On the road again: Chris Rea on his long drive to the top

It still boggles the mind that Chris Rea – one of the finest British guitarists of his generation – didn’t start playing the instrument until his early 20s. But then, the Middlesbrough-born 66-year-old’s career has always been on the unorthodox ...

Rising Star: Meet Polydor's Tasha Demi

Each week, Music Week profiles the brightest new talents in the business. This week, Tasha Demi, product manager for acts including Stefflon Don and Wretch 32 at Polydor, tells her story... How did you break into the music industry?I started a blog at university and it started hitting decent numbers. I was a runner on a few shoots for MTV and then became music editor at Live Magazine. I realised I could turn my love for music and writing into a ‘real job’, and then got an internship at Box TV, which developed into a full time role. I went across to MTV to work on the EMAs, then got a call from the HR team at Universal Music saying they needed a temp. A year later I was still there and was then offered my current role. What’s your proudest achievement so far?My first Top 20 single! Working the Stefflon Don campaign has been exciting, Hurtin’ Me breaking into the Top 20 was such an amazing feeling. We’re coming for the Top 10 next.  Working on Wretch 32 is special, too. He’s one of our greats. I’ve gone from being a fan to running his campaign. I can’t wait for everyone to hear his new album! What do you enjoy most about your job?It keeps me on my toes! Also, I love my roster! I get to work with an amazing team and amazing artists. Building relationships with my artists and their management teams is key. It’s important that they trust me. And then when we win, we all win together. From the first planning meeting, to release day and beyond - being a part of such incredible campaigns and seeing your ideas come to life will never get old! What’s the biggest challenge?Managing my own time. The trickiest thing is getting that work/social life balance. Over the last couple of years, I’ve come to realise how important it is to step back every now and then. To switch off and just do family things, to go and hang out with friends and not be glued to my phone and on emails all through the night. You clear your headspace, and everything suddenly makes a lot more sense. What advice would you give to those looking to break into the biz?Don’t be afraid to ask for opportunities. But also, don’t be afraid to create your own! There’s nothing more exciting and inspiring than people creating their own paths. If you’re in it for the right reasons, your passion and love will shine through everything you do. What’s your greatest ambition?I want to be a part of the history of British music. I want to be one of the ones responsible for breaking our artists globally and to help set precedents for what we can achieve. But mostly, I want to remain a fan of music and have that lead me in what I do - I don’t want my job to ever become a chore. TASHA'S RECOMMENDED TRACK:

The Aftershow: BBC 6 Music DJ and Music Week Sync Awards host Shaun Keaveny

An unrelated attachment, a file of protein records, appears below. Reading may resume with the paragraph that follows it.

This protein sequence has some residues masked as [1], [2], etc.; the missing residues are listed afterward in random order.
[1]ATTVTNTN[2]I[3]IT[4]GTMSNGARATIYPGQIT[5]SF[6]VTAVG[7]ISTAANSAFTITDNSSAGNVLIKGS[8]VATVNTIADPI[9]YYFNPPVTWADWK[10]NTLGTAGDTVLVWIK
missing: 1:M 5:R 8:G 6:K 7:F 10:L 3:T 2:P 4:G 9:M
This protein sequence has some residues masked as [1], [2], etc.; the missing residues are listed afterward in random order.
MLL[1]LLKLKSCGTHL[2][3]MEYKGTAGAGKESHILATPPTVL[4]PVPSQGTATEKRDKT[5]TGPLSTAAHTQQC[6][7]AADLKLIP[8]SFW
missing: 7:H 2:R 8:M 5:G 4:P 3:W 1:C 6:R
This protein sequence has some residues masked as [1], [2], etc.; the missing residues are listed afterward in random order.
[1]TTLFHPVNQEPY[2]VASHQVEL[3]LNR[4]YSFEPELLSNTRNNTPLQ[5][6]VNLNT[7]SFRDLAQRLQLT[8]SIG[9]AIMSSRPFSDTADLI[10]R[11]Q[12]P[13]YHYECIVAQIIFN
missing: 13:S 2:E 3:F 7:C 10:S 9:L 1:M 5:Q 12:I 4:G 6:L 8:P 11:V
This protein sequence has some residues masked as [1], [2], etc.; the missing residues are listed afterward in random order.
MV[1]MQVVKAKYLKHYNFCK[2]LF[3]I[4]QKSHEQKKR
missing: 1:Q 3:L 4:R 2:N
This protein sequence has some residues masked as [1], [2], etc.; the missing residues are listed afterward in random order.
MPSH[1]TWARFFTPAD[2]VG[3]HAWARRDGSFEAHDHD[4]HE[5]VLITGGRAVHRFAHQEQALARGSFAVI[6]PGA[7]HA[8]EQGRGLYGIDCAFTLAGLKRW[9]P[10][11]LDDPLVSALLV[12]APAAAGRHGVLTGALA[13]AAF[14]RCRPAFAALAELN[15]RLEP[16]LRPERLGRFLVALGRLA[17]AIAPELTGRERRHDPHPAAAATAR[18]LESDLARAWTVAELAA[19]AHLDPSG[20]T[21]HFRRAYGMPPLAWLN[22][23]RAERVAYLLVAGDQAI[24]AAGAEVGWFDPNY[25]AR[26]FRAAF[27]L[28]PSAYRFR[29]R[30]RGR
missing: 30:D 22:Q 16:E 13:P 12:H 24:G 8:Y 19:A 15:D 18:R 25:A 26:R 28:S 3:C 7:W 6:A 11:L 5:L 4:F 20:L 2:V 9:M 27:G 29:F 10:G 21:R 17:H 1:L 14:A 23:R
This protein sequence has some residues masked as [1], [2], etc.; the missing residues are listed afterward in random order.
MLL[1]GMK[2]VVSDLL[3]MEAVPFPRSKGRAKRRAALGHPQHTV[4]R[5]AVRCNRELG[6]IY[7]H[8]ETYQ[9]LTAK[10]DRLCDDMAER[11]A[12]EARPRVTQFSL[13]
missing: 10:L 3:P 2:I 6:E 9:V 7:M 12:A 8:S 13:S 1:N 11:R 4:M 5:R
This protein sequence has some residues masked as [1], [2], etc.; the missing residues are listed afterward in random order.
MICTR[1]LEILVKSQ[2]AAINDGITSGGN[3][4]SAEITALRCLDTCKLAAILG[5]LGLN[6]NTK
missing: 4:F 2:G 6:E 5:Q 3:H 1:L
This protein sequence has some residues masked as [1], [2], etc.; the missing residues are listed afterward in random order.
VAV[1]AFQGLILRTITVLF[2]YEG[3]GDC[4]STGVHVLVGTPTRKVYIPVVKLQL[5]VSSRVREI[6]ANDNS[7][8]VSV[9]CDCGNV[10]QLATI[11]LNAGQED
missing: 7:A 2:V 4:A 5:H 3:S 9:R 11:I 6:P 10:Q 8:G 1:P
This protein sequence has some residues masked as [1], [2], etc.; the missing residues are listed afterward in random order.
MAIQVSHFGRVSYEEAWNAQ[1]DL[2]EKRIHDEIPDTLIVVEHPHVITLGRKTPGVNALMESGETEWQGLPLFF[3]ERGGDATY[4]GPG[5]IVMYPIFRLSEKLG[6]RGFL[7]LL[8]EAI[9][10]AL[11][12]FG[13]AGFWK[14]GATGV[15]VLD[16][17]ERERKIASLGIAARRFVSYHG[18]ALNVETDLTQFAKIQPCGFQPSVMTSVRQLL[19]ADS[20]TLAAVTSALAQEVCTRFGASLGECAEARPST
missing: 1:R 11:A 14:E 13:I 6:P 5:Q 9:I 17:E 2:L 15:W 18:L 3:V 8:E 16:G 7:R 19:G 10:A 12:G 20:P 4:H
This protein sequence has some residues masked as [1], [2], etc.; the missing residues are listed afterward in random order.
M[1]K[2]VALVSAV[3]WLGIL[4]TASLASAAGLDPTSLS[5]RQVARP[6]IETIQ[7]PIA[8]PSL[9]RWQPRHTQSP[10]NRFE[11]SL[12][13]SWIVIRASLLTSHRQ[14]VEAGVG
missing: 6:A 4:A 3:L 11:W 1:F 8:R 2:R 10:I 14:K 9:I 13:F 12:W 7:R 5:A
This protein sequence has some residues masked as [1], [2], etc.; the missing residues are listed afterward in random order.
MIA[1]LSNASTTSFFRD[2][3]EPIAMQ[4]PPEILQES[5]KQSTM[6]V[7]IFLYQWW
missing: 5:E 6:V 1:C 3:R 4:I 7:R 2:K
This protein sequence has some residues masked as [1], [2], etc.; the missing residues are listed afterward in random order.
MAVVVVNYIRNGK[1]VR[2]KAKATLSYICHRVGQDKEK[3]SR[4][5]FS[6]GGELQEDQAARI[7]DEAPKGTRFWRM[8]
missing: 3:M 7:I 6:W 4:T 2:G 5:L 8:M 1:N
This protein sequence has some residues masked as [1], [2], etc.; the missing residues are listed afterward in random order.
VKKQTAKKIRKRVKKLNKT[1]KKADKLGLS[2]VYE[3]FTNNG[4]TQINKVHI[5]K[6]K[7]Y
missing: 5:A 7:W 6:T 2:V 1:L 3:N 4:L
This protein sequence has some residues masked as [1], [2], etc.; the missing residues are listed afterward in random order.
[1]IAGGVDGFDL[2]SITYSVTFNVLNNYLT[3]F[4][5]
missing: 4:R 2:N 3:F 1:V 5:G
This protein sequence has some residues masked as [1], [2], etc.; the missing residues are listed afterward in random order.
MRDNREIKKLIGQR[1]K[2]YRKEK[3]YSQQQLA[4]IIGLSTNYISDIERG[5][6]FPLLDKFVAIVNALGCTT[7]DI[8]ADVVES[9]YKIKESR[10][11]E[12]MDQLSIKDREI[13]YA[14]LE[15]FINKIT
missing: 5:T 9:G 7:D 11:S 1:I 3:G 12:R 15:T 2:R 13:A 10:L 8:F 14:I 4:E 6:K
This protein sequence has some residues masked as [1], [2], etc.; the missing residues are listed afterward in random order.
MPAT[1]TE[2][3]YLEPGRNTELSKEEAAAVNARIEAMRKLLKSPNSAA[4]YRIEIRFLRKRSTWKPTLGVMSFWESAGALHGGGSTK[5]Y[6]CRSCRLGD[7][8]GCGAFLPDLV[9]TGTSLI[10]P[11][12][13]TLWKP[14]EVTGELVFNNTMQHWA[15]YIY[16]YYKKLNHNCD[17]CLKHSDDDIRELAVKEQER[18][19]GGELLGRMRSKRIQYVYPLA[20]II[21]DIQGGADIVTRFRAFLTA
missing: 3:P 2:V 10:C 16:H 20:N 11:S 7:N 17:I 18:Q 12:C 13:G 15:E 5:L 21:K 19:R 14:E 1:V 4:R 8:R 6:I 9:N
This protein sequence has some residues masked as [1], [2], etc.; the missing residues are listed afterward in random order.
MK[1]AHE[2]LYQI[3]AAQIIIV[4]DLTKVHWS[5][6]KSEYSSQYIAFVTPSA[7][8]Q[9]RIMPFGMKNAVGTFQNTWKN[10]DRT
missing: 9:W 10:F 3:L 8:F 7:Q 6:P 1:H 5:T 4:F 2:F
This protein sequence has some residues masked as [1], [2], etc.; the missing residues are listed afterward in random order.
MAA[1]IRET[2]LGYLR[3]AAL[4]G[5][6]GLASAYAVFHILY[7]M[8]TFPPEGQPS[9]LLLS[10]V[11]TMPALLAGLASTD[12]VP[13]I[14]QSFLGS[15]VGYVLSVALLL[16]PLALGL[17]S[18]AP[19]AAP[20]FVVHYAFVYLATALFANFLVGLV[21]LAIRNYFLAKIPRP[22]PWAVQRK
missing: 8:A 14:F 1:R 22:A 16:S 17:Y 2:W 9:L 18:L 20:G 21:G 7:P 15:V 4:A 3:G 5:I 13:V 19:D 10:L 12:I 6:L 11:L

The best thing about my job is…“I get to have a conversation with hundreds of thousands of people every morning and they don’t judge me for the unutterable bullshit that I constantly come out with! I get to play great records too, so it’s a double whammy. If I couldn’t do that it would send me crackers, even quicker than getting up at 5am every morning!”The most emotionally satisfying moment of my career was…“Rehydrating a Beatle at the Maida Vale studios when Paul McCartney played a session. Afterwards, we all crowded into a tiny room and everyone was trying to chat with him. I always find that part really uncomfortable, so I handed him a cup of water from the water cooler and he was like, [impersonates McCartney] ‘Great, thanks’. I performed a duty there, the guy had been onstage for 90 minutes!”The best interview I’ve ever done is…“A lot of the time the interviews you most look forward to, because you’re meeting a hero, are often the ones that aren’t always the best. You aren’t always on your best form – you become too reverential. I really like silly interviews when I’m relaxed. We just did Michael Fassbender, who’s a huge Hollywood megastar, and it was really cool. I like those interviews and getting them to play along with my little in-jokes. I have this fictional sitcom I’m ‘writing’ called Back In The Box Room, I just asked him to pretend he tried for a part and that I didn’t get back to him – he did a bit of acting for me!”Radio is a unique format because…“It demands of the consumer a level of active commitment that a visual medium could never [match]. Don’t get me wrong, I don’t think for one minute that most of my listeners are paying that much attention to the bollocks I’m talking about half the time. But when something happens on the radio, when someone’s having a really in-depth conversation and then it turns emotional, or when two people are having a real spontaneous laugh, the listener is completely absorbed.”The best lesson I’ve learned in my career is…“Don’t be a cunt. I don’t meet many people who I find objectionable in my job, I really don’t. I’m lucky. But I do still meet people and you think, ‘Fucking hell, mate, you’re not Pablo Picasso!’ If you want to be a recalcitrant, grumpy arsehole and be all, ‘I’m not even walking through the door until you paint it all pink!’, you’re allowed to be like that if you’re Pablo Picasso, Salvador Dalí or Bob Dylan, because you’ve gifted the world incredible, timeless art. But just about everybody else can’t get away with acting like that.”

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